During the closing of the sale, be sure to specify exactly what comes with the house. For example, though you might plan on taking the washer and dryer, the buyer may be thinking otherwise. Another good idea is to include a specified amount of time that events such as termite inspections must take place by. If you don't specify dates the moving process can be delayed by days or even weeks. All of these precautionary measures can help ensure a smooth transition from seller to buyer.
In most states the landlord has 21 days to return your security deposit minus charges taken out for repair and maintenance. Check out your particular state's law and make sure you get your money back in due time.
While most homebuyers and sellers buy and sell homes without the aid of a real estate attorney, there are times when the help of a reputable real estate attorney may come in handy. Most realtors are not able to give legal advice unless they also happen to be an attorney.
There are actually a few states that require the assistance of a real estate attorney when it comes to writing purchasing contracts and handling closings. Some homebuyers use the advice of real estate attorneys when it comes to purchasing property in which there are homeowner's association rules and regulations.
Oftentimes the documents that are involved in this type of situation are lengthy and filled with legal jargon that would best be interpreted by a real estate attorney. Another example of when it might be good to contact a real estate lawyer is with regard to the purchase of condominium or townhouse projects. Undoubtedly a copy of the CC&R or Conditions, Covenants and Restrictions pertaining to ownership will be supplied to you, but again, reading a document such as this may raise more questions than you have answers for.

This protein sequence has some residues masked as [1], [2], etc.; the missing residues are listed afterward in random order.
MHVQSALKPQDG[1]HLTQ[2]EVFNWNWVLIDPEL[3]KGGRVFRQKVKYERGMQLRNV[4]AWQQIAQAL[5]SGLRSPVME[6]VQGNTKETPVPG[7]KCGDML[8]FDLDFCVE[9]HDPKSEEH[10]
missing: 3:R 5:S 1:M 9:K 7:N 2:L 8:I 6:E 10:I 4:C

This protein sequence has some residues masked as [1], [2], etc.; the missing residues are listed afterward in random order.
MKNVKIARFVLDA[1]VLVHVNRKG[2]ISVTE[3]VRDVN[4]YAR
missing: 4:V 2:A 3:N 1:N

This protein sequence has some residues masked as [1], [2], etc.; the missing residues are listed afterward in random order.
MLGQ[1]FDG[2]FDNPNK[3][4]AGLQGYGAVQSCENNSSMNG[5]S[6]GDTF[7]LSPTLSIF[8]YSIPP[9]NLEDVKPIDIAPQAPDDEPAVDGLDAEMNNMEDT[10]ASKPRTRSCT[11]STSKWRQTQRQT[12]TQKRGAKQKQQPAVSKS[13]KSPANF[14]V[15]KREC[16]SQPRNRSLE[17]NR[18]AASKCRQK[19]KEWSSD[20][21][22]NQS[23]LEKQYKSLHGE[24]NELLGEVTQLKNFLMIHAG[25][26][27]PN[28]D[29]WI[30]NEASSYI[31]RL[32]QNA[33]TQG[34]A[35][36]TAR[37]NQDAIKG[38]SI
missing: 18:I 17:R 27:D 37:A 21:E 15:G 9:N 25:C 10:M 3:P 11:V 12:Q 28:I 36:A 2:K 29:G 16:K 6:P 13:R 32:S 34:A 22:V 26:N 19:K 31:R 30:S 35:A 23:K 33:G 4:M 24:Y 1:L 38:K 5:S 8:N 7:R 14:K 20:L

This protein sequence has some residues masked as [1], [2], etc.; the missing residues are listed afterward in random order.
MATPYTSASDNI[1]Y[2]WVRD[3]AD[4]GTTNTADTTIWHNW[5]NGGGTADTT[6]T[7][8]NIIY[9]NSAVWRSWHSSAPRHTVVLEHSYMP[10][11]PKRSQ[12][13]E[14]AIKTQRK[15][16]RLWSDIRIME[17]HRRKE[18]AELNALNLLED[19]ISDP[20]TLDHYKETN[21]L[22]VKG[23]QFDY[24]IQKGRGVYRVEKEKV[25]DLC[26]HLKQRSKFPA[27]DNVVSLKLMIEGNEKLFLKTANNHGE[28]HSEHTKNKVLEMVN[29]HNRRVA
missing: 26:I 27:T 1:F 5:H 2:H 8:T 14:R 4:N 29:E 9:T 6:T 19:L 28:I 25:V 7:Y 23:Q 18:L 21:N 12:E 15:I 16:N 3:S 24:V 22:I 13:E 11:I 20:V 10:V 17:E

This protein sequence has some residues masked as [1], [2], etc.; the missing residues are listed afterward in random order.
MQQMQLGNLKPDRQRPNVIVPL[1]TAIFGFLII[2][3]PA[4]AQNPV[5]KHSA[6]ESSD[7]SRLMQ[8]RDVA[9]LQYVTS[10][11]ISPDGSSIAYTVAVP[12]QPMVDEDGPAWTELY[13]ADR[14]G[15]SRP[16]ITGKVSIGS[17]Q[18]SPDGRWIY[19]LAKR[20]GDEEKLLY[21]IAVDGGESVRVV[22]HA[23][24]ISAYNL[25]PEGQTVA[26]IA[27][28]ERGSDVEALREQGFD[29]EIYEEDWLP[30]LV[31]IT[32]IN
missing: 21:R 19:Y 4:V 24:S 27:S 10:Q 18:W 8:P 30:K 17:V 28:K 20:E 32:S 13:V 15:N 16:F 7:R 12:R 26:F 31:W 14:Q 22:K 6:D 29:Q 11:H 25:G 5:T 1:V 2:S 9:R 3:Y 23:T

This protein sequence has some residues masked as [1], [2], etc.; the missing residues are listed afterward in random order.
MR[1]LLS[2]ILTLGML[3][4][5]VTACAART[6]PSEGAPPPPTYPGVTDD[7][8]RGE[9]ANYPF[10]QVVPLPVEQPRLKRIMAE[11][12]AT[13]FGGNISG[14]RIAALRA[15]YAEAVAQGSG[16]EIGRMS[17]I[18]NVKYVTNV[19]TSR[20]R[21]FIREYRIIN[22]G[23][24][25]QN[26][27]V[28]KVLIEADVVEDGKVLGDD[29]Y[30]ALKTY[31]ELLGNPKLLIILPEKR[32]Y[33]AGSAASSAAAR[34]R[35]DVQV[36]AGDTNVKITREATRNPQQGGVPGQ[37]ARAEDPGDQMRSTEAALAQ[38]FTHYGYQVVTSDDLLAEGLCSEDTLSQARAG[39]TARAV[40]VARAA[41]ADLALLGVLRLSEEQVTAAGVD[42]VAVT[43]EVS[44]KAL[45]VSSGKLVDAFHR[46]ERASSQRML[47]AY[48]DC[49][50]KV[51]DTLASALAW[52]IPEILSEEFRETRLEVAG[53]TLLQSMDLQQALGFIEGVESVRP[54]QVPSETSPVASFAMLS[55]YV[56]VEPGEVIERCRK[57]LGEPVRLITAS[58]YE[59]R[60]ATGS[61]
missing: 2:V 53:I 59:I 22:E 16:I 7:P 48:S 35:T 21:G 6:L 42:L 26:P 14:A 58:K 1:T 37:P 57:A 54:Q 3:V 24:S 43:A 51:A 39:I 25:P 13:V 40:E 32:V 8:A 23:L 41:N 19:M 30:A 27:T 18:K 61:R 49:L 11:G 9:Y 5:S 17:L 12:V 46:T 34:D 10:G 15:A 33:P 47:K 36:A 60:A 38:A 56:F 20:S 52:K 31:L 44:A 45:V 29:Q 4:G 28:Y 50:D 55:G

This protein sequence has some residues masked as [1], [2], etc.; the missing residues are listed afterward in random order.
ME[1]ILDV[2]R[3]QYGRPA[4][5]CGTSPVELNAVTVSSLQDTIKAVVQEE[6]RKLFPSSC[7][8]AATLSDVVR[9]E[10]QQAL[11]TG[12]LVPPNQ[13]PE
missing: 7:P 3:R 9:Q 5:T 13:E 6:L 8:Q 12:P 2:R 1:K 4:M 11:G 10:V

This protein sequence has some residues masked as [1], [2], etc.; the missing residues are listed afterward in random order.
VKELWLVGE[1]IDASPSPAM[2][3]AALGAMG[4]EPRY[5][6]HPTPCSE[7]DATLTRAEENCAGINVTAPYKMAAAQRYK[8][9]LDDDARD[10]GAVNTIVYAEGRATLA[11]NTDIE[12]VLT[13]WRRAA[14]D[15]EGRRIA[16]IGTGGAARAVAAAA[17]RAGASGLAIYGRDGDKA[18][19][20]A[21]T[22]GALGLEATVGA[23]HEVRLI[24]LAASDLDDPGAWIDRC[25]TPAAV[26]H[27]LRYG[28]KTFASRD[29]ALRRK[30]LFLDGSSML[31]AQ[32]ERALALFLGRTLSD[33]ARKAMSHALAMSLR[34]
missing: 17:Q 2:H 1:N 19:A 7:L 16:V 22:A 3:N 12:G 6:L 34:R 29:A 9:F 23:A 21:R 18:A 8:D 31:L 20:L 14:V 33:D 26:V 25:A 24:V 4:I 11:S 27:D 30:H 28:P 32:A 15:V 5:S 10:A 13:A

A reputable real estate attorney will be able to assist you in deciding whether or not the CC&R is an acceptable restriction on what you can and cannot do with your real estate.
Real estate property and housing is generally termed as land and the structures and resources permanently attached to it. Things deemed “permanently attached” may be also referred to as improvements, including homes, garages, barns and buildings.. Resources may include things such as gas, oil and minerals.
Typically, once you own real property, improvements may be made to it as well that would qualify as a structure permanently attached, although various federal, state, city, county and even local community regulations exist that can restrict the type of improvement that is made to the real property.
The three most common restrictions imposed by governmental bodies are zoning, or what the land may be used for. These uses might include
3. agricultural or commercial.
Environmental hazards also could be a factor in determining what improvements or uses of the real property there might be. Storing hazardous materials on the property will be government-regulated.